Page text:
—A journey through the origins of biology as a scientific discipline beyond myths and ‘founding fathers’.—


Throughout the nineteenth century, there was an entire series of events that hastened the establishment of biology as an academic discipline. For example, at the beginning of the century authors such as the German botanist Gottfried Reinhold Treviranus (1776-1837) and the French naturalist Jean-Baptiste Lamarck (1744-1829) coined the term ‘biology’, giving it its modern meaning. They did so in two works, both published in 1802: Biologie, oder Philosophie der lebenden Natur (Biology or Philosophy of Living Nature) by Treviranus and Hydrogéologie (Hydrogeology) by Lamarck. In the following years, the elements that make up a particular discipline were developed, such as its own organised content expressed in specific vocabulary responding to certain questions; an institutional territory (research and teaching centres) and, ultimately, spaces whose characteristics can be identified and that favour certain forms of knowledge; its own literature (in the form of journals and textbooks) and thus specific ways of communication; and a collective shared memory in the form of the usual succession of heroes and achievements. The ‘invention of tradition’, an expression which historians such as Eric Hobsbawm used to refer to the political uses of history in nation-building, can easily be transferred to the analysis of disciplines. These, like the nations, are not natural entities but constructed and absolutely contingent.

Gregor Mendel (1822-1884). Museo Virtual de la Ciencia (CSIC).

The content of the biological sciences was assembled on three pillars that are still fundamental today: cell theory, the theory of evolution and, at the end of the long nineteenth century, the theory of heredity. In regard to the latter, it is known that its origin was determined a posteriori in the works that Gregor Mendel developed in the 1860s. However, historical studies have shown that Mendel himself never intended to propose such laws of inheritance. Nor did his peers interpret his work in this sense. However, it is still difficult to establish the specific purpose of his famous research on hybrids. While some historical research considers that the understanding of hybridisation processes was the aim that Mendel pursued, others interpret his work on hybrids as a means to explain ‘evolutionary’ processes, within a tradition that could go back to Carl von Linné. In any case, the link that would be established decades later between the theory of heredity and Mendel’s work does not correspond to historical sources, but rather to the artificial construction of heroes and founding fathers, so common in the institutional consolidation of new scientific disciplines. In reality, the theory of heredity was developed at the beginning of the twentieth century with the work of Carl Correns (1864-1933), Hugo De Vries (1848-1935) and Erich von Tschermak (1871-1962), as well as the contributions of many other authors such as Wilhelm Johannsen (1857-1927), Raphael Weldon (1860-1906) or William Bateson (1861-1926).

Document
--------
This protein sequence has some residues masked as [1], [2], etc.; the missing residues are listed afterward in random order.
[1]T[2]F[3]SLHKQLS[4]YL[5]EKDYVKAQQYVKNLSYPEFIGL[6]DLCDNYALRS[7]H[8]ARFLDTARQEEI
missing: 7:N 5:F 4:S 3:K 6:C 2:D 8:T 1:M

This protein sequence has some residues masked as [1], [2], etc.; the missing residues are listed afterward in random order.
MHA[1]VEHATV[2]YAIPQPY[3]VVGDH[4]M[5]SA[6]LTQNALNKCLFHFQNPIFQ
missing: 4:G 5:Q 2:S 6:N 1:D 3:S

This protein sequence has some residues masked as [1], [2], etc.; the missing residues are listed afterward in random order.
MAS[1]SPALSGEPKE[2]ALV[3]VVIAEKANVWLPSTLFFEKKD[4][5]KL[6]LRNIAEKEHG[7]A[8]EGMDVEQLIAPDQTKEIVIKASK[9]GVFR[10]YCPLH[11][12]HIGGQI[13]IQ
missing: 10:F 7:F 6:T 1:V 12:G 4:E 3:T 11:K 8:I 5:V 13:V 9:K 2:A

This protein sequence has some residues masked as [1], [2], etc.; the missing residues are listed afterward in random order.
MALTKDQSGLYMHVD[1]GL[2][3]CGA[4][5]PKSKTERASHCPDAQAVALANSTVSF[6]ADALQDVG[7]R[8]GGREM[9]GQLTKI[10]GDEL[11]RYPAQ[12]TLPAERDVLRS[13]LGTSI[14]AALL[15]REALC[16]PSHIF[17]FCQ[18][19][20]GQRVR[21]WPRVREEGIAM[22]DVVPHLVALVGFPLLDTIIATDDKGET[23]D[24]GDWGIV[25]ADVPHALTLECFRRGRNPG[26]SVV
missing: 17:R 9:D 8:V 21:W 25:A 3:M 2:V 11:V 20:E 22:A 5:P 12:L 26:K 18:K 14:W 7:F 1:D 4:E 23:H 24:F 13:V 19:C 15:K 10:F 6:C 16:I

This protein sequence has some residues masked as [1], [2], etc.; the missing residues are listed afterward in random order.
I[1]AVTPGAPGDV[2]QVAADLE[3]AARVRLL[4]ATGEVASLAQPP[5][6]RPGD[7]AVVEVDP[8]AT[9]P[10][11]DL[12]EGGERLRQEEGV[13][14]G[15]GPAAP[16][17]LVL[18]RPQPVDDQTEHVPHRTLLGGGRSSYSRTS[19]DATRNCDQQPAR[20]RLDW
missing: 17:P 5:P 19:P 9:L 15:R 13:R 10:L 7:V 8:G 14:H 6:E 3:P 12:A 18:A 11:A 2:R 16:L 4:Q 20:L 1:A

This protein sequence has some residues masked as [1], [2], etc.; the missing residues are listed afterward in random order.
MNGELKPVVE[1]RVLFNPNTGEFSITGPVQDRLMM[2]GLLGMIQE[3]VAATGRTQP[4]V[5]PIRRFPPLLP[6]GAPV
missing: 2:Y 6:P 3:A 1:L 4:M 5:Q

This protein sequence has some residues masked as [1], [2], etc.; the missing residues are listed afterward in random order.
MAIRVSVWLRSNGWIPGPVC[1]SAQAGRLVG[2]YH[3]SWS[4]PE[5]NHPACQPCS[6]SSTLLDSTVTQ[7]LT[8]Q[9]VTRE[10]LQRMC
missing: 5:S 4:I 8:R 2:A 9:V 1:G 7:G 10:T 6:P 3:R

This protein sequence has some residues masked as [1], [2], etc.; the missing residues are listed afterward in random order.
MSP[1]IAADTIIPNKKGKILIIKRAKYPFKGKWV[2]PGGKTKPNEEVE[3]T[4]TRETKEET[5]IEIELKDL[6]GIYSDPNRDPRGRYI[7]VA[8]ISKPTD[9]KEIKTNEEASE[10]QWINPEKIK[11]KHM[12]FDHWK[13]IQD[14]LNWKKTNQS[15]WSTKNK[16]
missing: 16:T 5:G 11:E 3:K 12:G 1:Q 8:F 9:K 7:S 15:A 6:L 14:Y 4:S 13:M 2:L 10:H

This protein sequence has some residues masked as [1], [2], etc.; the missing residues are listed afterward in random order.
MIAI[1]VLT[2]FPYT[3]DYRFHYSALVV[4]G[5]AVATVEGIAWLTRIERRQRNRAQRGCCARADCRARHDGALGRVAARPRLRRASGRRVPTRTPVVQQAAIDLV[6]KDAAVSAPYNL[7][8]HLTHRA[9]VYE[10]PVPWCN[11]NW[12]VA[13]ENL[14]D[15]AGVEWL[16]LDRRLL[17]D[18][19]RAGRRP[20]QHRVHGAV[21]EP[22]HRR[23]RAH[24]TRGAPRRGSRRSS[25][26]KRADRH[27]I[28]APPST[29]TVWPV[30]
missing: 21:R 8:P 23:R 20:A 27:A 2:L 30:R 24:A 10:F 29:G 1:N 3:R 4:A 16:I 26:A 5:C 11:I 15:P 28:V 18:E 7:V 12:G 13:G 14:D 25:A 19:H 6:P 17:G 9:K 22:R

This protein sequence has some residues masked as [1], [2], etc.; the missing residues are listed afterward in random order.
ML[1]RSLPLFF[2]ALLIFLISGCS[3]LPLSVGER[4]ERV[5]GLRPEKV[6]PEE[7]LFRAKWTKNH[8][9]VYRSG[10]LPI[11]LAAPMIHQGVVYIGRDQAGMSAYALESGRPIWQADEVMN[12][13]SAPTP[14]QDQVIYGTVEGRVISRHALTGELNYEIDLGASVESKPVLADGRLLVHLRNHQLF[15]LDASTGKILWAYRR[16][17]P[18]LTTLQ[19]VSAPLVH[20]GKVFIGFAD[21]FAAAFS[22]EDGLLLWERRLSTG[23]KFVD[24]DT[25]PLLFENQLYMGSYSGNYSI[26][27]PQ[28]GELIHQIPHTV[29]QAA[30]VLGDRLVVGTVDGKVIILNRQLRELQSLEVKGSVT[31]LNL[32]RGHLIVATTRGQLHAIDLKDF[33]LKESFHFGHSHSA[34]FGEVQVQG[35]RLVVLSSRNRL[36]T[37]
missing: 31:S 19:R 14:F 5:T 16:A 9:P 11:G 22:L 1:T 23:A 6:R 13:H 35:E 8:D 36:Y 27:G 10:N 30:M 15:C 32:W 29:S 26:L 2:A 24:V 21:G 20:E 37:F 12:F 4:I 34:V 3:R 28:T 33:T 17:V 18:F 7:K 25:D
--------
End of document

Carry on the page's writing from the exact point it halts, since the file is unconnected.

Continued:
Matthias Jakob Schleiden (1804-1881). Wikipedia.

Cell theory, for its part, was largely developed with the revaluation of the use of the microscope and the creation of research spaces within the new German university model. In this institutional model, which is often called Humboldtian, a clearer connection was established between teaching and research. Lecture classes, without completely disappearing, gave way to the seminars and practical work in the laboratory. Those new spaces, allowed the optical instrument manufacturer Carl Zeiss (1816-1888) and the botanist Matthias Jakob Schleiden (1804-1881) to meet, contributing to the technical development of microscopy and overcoming some of the problems produced by the optical abnormalities of previous microscopes. The importance of this contribution is particularly evident if we consider that these abnormalities had substantially devalued the use of the microscope in some areas such as, for example, the study of the animal world. Along with these technical transformations, there were many other contributions that led to the development of cell theory. In this development, the names of a significant number of scientists linked to that German university model appear, such as Jakob Henle, Jan E. Purkinje, Robert Remak and Rudolph Virchow, but especially Jakob Schleiden and Theodor Schwann.